A Republican House chairman on Thursday issued a new subpoena for Secretary of State John Kerry to testify about the deadly 2012 attack in Benghazi, Libya, in an escalating fight with the Obama administration over its cooperation with Congress.
Rep. Darrell Issa, who heads the House Oversight and Government Reform Committee, said he had no choice as the State Department had failed to negotiate in good faith on an appropriate date for Kerry to testify. Earlier in the week, Issa had lifted a subpoena for a May 21 appearance amid ongoing discussions between the panel and the department.
Kerry is scheduled to travel to Mexico next week.
"Soon after I lifted the subpoena, the State Department back tracked - stating publicly that we should accept 'a more appropriate witness' and refusing to commit to making Secretary Kerry available," Issa said in a statement. "With this State Department's slippery tactics, it's no wonder our friends in the world are losing faith in us and our adversaries doubt our credibility."
The new subpoena calls for Kerry to testify on May 29. The State Department said Thursday that it has been in touch with the committee about resolving the issue of Kerry's testimony, but no new date has been set.
State Department Deputy Spokesperson Marie Harf said in a statement that they will continue to work with the committee on finding a date that works for Kerry but "This is now the second time in 14 days that the Secretary of State has been subpoenaed while traveling overseas representing the United States on urgent national security issues.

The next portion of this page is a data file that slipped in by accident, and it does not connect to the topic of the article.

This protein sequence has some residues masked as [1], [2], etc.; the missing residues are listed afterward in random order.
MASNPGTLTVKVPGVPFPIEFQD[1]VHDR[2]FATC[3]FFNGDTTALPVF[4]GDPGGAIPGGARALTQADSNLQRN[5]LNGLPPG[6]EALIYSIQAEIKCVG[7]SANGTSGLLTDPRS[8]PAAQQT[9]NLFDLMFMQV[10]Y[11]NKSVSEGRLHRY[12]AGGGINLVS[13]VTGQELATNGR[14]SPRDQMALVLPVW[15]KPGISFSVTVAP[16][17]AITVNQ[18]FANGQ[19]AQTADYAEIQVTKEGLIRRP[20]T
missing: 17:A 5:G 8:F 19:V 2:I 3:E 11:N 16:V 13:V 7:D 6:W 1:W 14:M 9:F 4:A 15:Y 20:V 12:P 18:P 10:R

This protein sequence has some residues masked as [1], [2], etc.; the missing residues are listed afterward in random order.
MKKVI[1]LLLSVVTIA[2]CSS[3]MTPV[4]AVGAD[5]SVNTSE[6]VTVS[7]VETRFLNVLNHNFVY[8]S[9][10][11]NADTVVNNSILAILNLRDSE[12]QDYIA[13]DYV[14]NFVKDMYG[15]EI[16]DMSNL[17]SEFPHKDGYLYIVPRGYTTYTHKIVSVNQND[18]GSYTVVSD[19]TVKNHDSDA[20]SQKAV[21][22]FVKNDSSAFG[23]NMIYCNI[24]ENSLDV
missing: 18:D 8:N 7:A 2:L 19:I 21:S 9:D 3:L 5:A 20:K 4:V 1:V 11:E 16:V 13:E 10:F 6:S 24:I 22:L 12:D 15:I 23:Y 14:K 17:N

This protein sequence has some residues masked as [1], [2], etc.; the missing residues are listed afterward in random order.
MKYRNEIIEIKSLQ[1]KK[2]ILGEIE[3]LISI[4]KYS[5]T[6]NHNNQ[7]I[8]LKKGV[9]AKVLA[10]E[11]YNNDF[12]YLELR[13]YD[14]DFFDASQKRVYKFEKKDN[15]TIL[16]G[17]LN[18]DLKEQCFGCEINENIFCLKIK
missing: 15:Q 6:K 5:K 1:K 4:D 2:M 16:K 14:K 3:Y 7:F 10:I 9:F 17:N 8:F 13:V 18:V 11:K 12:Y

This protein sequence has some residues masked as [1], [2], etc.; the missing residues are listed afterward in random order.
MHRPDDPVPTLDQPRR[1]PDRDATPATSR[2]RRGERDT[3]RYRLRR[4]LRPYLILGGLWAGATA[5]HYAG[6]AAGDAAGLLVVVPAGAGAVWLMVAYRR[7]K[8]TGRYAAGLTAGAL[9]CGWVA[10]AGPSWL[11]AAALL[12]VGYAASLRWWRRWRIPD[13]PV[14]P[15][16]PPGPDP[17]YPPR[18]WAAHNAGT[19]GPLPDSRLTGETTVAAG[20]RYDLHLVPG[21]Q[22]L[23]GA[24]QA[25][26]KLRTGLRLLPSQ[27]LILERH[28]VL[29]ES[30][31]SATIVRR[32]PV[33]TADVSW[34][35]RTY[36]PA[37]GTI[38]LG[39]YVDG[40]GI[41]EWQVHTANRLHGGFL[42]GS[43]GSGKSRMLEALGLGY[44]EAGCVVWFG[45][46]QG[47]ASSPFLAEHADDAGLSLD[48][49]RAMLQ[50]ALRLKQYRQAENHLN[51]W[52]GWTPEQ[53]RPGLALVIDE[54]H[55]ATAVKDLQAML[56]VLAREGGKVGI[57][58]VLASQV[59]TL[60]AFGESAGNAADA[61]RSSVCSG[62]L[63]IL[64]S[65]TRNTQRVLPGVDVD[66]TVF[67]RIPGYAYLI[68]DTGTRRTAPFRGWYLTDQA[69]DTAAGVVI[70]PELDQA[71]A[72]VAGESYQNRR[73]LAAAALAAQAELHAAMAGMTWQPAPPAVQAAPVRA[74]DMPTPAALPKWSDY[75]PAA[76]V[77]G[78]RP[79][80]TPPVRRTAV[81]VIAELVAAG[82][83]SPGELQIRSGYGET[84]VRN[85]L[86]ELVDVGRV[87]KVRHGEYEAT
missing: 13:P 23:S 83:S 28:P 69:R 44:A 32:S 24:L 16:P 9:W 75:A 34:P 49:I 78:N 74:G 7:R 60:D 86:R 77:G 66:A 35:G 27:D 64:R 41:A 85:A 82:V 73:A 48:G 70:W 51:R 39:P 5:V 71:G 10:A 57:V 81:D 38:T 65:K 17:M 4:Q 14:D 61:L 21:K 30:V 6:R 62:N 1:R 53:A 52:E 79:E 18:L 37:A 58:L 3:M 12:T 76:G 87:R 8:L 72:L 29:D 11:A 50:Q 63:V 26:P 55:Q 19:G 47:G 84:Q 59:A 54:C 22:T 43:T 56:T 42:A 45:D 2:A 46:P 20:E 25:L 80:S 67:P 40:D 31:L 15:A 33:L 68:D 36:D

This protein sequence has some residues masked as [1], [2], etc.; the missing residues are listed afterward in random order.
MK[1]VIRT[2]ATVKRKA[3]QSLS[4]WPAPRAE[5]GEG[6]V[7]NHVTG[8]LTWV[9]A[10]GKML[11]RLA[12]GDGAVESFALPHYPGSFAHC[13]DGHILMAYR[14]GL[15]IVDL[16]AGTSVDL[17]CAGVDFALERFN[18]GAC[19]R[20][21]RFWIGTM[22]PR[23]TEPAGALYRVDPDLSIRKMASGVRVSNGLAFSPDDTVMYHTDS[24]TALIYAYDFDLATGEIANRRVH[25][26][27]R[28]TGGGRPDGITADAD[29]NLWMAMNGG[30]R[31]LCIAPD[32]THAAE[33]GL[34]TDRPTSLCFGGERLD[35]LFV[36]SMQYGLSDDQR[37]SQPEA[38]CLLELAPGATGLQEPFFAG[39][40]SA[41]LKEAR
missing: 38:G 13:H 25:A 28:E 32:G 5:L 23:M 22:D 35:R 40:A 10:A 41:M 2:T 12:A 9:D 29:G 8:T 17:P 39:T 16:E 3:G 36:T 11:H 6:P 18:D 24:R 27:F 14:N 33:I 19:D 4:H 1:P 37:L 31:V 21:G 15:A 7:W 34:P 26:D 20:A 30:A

"This is not the way legitimate and responsible oversight is conducted, and it's a departure from the days when Rep. Issa himself once lamented that a Secretary of State should not be distracted from the work of national security to testify at the barrel of a subpoena."
On Tuesday, the State Department suggested that the House Oversight and Government Reform Committee may want to try finding a better person than Kerry to testify about the White House's response to the 2012 attack in Benghazi, Libya.
"Given the pressing foreign affairs issues that the Secretary is actively engaged on and the Committee's focus on document production issues, we would like to explore whether there are better means of addressing the Committee's interests, including through a more appropriate witness," State Department spokesperson Jen Psaki said in a statement.
Issa has insisted that Kerry explain to Congress why some emails and documents related to Benghazi were not provided to the committee, which has been conducting an ongoing investigation. A watchdog group, Judicial Watch, obtained the material through a lawsuit.
The Sept. 11, 2012 attack killed four Americans, including U.S. Ambassador Chris Stevens. It has been the subject of multiple independent, bipartisan and GOP inquiries, and House Republicans recently created an eighth probe by a select committee.
Minority Leader Nancy Pelosi, D-Calif., and the Oversight panel's top Democrat, Rep. Elijah Cummings of Maryland, criticized the Issa subpoena coming just days after the establishment of the new committee. Last week, House Speaker John Boehner appointed Rep. Trey Gowdy, R-S.C., to serve as the panel chairman and named six other Republicans.
"Chairman Issa's subpoena of Secretary Kerry calls into question the Republicans' stated purpose of the select committee on Benghazi," Pelosi said. "The select committee is a sign of no confidence in Issa just as Issa's action today is a sign of a lack of confidence in the select committee.
"Why are House Republicans putting the American people through this ongoing saga to nowhere?" said the California lawmaker, who is still weighing whether to appoint any Democrats to the select committee.
Cummings questioned whether Issa's action was an "attempt to reinsert himself into this investigation after the Speaker removed him," then added, "this looks more and more like the 'sideshow' and 'circus' Speaker Boehner said he would not tolerate."